Buglife called for 5G transmitters to be moved away from street lights where insects are drawn.

As of March, 237 scientists have signed an appeal to the United Nations asking them to take the risks posed by electromagnetic radiation more seriously.”


Additional Resources (Updated May, 2018)

Aikaterina L, Stefi AL, Vassilacopoulou D, Margaritis LH, Christodoulakis NS. Oxidative stress and an animal neurotransmitter synthesizing enzyme in the leaves of wild growing myrtle after exposure to GSM radiation. Flora. 243:67-76. June 2018. https://doi.org/10.1016/j.flora.2018.04.006


Wednesday, May 16, 2018

EMF Health Impacts and Policy Change Webinar


Collaborative for Health and the Environment Webinar, May 9, 2018

Video: 


Slides:

Weak Magnetic and RF Fields (0:2:45)
Dr. Frank Barnes 
Adverse Fetal & Childhood Health Effect of In-Utero Exposure to Magnetic Fields (0:21:50)
Dr. De-Kun Li 
Cell Phones and Public Health Policy (0:40:00)
Dr. Joel Moskowitz

Questions and Answers (0:57:30 - 1:10:20)

As wireless technologies, particularly cellphones, become ever more ubiquitous in our culture and communication systems, researchers have been asking the question: what, if any, impact is there from this technology on our health? Research has been conducted investigating links with cancer, reproductive health, fetal development, children's health, and electromagnetic sensitivities, among other concerns. We also encounter lower frequency electromagnetic fields produced by power lines, electrical wiring, and electrical equipment.  

In May 2015, over 200 scientists signed the International EMF Scientist Appeal calling upon the United Nations and World Health Organization to address the emerging public health crisis related to cell phones and wireless devices and infrastructure. Electromagnetic fields have been classified as a possible carcinogen by the International Agency for Research on Cancer (IARC) since 2012. And in 2016, the National Toxicology Program released partial findings from a multi-year animal study revealing an increased risk for cancer associated with EMF exposure.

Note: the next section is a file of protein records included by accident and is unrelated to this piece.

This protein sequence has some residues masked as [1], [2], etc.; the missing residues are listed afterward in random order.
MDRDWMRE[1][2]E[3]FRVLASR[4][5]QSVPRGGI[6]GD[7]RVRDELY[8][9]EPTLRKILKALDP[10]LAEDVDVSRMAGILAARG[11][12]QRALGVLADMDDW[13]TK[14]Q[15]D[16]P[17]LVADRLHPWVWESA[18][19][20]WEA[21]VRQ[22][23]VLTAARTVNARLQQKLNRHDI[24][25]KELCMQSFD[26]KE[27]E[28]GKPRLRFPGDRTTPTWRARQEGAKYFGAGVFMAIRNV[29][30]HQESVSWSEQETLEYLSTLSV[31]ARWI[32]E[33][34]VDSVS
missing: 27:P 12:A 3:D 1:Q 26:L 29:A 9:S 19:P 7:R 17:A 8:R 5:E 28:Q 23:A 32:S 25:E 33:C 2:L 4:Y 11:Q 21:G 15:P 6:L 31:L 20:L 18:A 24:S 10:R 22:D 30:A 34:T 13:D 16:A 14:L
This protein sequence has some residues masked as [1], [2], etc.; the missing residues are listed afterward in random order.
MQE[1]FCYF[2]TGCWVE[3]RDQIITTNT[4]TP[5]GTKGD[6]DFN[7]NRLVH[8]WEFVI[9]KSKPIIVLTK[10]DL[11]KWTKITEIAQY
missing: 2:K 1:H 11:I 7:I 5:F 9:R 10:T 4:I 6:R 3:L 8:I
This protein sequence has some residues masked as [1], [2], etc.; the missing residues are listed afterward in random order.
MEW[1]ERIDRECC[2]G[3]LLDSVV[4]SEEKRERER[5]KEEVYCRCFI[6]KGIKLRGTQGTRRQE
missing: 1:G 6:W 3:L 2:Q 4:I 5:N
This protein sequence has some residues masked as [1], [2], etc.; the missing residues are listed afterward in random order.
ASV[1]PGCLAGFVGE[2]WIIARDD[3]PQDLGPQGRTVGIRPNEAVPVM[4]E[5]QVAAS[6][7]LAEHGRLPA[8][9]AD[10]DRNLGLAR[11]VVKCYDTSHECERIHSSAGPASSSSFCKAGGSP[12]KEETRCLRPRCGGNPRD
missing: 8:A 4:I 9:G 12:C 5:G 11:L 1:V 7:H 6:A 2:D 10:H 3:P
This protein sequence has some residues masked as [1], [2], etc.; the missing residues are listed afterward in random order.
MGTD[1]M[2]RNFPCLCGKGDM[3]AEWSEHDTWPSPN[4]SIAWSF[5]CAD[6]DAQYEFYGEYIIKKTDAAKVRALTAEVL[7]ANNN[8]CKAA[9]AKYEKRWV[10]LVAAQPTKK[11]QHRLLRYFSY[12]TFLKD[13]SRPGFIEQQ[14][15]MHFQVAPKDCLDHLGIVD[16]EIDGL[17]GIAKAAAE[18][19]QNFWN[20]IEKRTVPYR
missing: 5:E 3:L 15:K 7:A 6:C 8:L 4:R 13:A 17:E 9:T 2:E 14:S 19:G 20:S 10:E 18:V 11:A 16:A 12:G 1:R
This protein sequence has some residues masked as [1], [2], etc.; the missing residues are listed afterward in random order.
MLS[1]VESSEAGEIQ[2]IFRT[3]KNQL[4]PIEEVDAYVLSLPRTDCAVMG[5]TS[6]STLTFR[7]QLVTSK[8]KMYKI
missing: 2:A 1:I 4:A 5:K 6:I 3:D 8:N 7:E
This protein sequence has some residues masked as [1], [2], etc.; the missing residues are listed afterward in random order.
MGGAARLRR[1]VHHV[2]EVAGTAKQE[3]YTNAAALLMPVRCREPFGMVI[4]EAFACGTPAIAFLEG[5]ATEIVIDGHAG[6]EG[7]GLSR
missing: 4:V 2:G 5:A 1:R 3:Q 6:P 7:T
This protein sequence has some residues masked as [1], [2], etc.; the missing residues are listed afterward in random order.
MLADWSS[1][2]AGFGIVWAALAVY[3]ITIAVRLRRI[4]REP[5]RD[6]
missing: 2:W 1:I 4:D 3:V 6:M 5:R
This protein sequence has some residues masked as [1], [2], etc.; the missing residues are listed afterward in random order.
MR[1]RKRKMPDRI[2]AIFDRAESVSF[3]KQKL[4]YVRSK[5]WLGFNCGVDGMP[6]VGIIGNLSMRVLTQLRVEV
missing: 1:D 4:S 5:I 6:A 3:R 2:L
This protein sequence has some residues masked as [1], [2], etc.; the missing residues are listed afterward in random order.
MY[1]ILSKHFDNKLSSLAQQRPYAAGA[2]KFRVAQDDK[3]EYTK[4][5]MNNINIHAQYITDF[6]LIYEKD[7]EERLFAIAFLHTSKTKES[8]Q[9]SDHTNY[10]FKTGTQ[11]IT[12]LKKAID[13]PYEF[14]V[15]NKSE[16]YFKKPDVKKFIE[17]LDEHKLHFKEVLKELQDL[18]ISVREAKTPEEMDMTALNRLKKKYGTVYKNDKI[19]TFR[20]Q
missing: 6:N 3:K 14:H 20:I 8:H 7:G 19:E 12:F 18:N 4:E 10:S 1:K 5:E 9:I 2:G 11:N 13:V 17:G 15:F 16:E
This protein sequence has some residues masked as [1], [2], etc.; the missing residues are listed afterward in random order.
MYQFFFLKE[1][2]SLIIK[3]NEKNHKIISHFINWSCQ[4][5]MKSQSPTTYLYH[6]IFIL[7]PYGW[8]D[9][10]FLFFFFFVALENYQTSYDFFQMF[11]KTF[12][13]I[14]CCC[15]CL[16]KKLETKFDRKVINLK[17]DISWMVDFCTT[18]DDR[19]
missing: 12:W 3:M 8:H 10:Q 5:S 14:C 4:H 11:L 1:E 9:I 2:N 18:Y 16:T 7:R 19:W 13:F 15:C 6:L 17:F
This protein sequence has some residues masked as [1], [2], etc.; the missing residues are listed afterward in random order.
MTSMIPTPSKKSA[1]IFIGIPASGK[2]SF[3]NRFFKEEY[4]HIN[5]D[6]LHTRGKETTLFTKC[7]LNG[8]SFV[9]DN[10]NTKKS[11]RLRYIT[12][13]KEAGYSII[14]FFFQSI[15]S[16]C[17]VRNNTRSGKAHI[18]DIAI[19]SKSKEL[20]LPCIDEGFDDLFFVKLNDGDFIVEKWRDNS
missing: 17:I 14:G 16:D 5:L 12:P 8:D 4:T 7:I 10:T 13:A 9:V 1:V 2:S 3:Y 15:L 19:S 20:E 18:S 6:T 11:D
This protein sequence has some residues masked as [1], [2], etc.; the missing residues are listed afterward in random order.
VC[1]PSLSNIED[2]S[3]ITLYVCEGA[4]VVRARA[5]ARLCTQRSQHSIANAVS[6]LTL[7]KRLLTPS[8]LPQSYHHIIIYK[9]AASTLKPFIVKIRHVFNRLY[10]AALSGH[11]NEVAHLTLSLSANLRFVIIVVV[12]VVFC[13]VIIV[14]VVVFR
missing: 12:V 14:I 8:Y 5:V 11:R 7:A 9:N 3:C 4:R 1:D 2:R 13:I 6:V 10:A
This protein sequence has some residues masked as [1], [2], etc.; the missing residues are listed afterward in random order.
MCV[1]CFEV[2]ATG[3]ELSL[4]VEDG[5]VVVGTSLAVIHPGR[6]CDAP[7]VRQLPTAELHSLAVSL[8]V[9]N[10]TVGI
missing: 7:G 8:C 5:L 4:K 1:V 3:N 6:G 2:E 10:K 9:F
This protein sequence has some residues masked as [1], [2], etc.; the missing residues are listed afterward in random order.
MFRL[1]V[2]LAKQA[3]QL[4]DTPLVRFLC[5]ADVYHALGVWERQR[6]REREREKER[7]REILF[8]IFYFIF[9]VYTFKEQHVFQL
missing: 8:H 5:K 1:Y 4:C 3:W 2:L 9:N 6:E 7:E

On May 9, 2018 we learned about the latest science on health impacts of EMF exposure and possibilities for policy change. 

Dr. Frank Barnes, Distinguished Professor in the Biomedical Group of the Department of Electrical, Computer, and Energy Engineering at the University of Colorado, provided some of the current state of the science on how weak electric and magnetic fields can modify biological systems and the growth of cancer cells. Dr. Barnes is co-author of the Handbook of Biological Effects of Electromagnetic Fields: Bioengineering and Biophysical Aspects of Electromagnetic Fields, soon to be released in a new edition. 

Dr. De-Kun Li, Senior Research Scientist at the Division of Research, Kaiser Permanente Northern California and reproductive and perinatal epidemiologist, presented his team’s December 2017 study, Exposure to Magnetic Field Non-Ionizing Radiation and the Risk of Miscarriage: A Prospective Cohort Study. He also discussed his perspective on overall issues in EMF research. 

Dr. Joel Moskowitz, Director of the Center for Family and Community Health at the School of Public Health at UC Berkeley, discussed policy-related developments. He shared his experience suing the California Department of Public Health in 2016 for not releasing a cell phone radiation fact sheet first developed in 2009. This lawsuit led to the issuance of the Department’s December 2017 Guidance Document, How to Reduce Exposure to Radio Frequency Energy from Cell Phones. Dr. Moskowitz concluded with thoughts on possibilities and priorities in the policy arena.  


Featured Speakers


Frank Barnes

Frank Barnes, PhD, received his B.S. from Princeton University in electrical engineering in 1954 and his M.S., engineering, and PhD degrees from Stanford University in 1955, 1956, and 1958. He joined the University of Colorado in 1959, where he was appointed a Distinguished Professor in 1997. He was elected to the National Academy of Engineering in 2001 and received the Gordon Prize 2004 for innovations in Engineering Education from the National Academy.